Podiatric Sports Medicine Philip Radovic DPM, FACFAS
Podiatrist Orange County




ARTHRITIC DISORDER AND TREATMENTS

Joint stiffness, pain or tenderness, swelling and/or redness that persists for more than two weeks-all may signal arthritis. Any of 100 forms of arthritis can damage our bodies, especially the joints, gradually wearing away protective cartilage where the bones meet to make a joint. The force our body weight generates on the toe and ankle joints makes them particularly susceptible to arthritis. As cartilage erodes and bone rubs against bone, the joint becomes painful. Movement may become limited as bone ends erode or thicken, sometimes developing painful outgrowths, or spurs. If left untreated, damage to cartilage can seriously weaken the joints, often leading to pain and deformities.

DIGITAL DISORDERS AND TREATMENTS

Corns, Calluses and Pain May Indicate Joint Problems Many disorders can affect the joints of the toes, causing pain and preventing the foot from functioning as it should. People of all ages can have toe problems, from infants born with deformities, to older adults with acquired deformities.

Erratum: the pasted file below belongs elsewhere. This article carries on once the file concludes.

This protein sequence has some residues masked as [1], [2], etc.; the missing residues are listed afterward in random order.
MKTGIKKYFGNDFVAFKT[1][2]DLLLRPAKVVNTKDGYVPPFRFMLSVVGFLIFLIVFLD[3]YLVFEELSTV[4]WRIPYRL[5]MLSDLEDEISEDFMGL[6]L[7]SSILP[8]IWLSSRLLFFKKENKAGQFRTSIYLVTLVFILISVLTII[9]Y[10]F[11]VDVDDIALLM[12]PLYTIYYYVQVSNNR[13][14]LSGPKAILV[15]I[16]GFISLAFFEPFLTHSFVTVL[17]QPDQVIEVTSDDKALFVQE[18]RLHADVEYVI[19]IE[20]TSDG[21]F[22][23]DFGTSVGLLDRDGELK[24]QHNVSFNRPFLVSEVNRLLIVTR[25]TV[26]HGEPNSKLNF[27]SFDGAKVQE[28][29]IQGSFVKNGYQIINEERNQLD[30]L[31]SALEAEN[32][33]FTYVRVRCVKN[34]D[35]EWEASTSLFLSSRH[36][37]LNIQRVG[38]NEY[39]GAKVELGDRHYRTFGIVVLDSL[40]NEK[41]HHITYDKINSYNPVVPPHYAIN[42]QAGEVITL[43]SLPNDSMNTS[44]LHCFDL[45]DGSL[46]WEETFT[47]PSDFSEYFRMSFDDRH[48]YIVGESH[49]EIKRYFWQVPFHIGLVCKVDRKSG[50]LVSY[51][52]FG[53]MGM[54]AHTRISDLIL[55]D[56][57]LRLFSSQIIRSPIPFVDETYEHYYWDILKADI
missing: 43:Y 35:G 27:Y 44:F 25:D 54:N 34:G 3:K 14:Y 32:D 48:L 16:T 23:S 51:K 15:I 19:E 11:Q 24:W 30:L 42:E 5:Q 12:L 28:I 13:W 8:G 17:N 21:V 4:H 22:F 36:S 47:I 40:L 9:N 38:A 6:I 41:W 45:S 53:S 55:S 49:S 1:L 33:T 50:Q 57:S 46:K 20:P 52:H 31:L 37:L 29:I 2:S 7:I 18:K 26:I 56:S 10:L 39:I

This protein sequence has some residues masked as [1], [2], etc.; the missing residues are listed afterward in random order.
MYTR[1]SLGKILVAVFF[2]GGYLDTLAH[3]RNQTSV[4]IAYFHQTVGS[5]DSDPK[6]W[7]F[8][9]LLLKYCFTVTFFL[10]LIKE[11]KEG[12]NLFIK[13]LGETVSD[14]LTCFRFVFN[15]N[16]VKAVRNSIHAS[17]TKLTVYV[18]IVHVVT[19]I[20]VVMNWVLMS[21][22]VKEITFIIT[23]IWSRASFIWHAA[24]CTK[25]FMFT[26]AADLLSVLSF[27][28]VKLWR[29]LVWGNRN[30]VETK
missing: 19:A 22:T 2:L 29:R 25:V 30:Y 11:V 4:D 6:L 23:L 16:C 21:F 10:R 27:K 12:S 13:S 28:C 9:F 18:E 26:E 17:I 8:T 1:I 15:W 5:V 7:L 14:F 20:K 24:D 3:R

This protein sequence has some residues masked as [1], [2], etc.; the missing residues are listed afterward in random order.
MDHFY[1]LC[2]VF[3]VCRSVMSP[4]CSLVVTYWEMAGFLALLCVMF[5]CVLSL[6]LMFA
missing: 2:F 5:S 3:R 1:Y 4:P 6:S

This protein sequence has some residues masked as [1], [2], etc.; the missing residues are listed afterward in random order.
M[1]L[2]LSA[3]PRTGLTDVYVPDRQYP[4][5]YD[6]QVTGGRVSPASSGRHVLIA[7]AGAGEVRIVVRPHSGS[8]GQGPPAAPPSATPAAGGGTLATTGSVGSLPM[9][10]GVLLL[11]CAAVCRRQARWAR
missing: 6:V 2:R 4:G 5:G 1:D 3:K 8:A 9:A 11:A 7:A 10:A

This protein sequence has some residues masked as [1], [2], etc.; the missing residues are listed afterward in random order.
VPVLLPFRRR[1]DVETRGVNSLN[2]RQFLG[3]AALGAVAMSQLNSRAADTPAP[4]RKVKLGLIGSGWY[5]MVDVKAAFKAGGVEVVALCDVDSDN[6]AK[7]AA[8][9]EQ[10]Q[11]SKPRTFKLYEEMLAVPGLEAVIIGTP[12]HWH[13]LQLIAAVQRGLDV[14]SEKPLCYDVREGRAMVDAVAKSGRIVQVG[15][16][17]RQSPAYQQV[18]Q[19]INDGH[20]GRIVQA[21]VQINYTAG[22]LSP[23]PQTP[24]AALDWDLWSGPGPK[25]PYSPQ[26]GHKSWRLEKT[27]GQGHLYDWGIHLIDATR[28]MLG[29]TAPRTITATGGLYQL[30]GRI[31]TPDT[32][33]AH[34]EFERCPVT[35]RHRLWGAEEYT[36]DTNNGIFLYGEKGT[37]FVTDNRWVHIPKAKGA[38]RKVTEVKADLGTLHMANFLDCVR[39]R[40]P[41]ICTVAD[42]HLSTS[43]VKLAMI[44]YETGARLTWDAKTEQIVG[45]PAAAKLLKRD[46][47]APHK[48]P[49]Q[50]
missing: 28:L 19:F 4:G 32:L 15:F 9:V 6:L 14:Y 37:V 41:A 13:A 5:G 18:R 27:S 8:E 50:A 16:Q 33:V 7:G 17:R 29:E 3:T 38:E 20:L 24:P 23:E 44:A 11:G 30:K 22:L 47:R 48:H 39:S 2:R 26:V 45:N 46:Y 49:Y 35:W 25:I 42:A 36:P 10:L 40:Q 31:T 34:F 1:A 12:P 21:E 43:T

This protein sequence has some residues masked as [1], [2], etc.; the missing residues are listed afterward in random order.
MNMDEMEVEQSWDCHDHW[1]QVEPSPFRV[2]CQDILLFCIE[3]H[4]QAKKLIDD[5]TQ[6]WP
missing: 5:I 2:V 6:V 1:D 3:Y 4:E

The major culprit of toe deformities in adults is tendon imbalance. When the natural function of the foot is disrupted (through a variety of causes), the tendons may stretch or tighten to compensate. Thus, people with abnormally long toes, flat feet or high arches have a greater tendency to develop toe deformities

Arthritis that slowly destroys the joint surface is another major cause of discomfort and deformity. Toe deformities also can be aggravated by restrictive or ill-fitting footwear worn for a prolonged amount of time. Or, problems with toe position may occur if a fractured toe heals in a poor position.

COMMON DEFORMITIES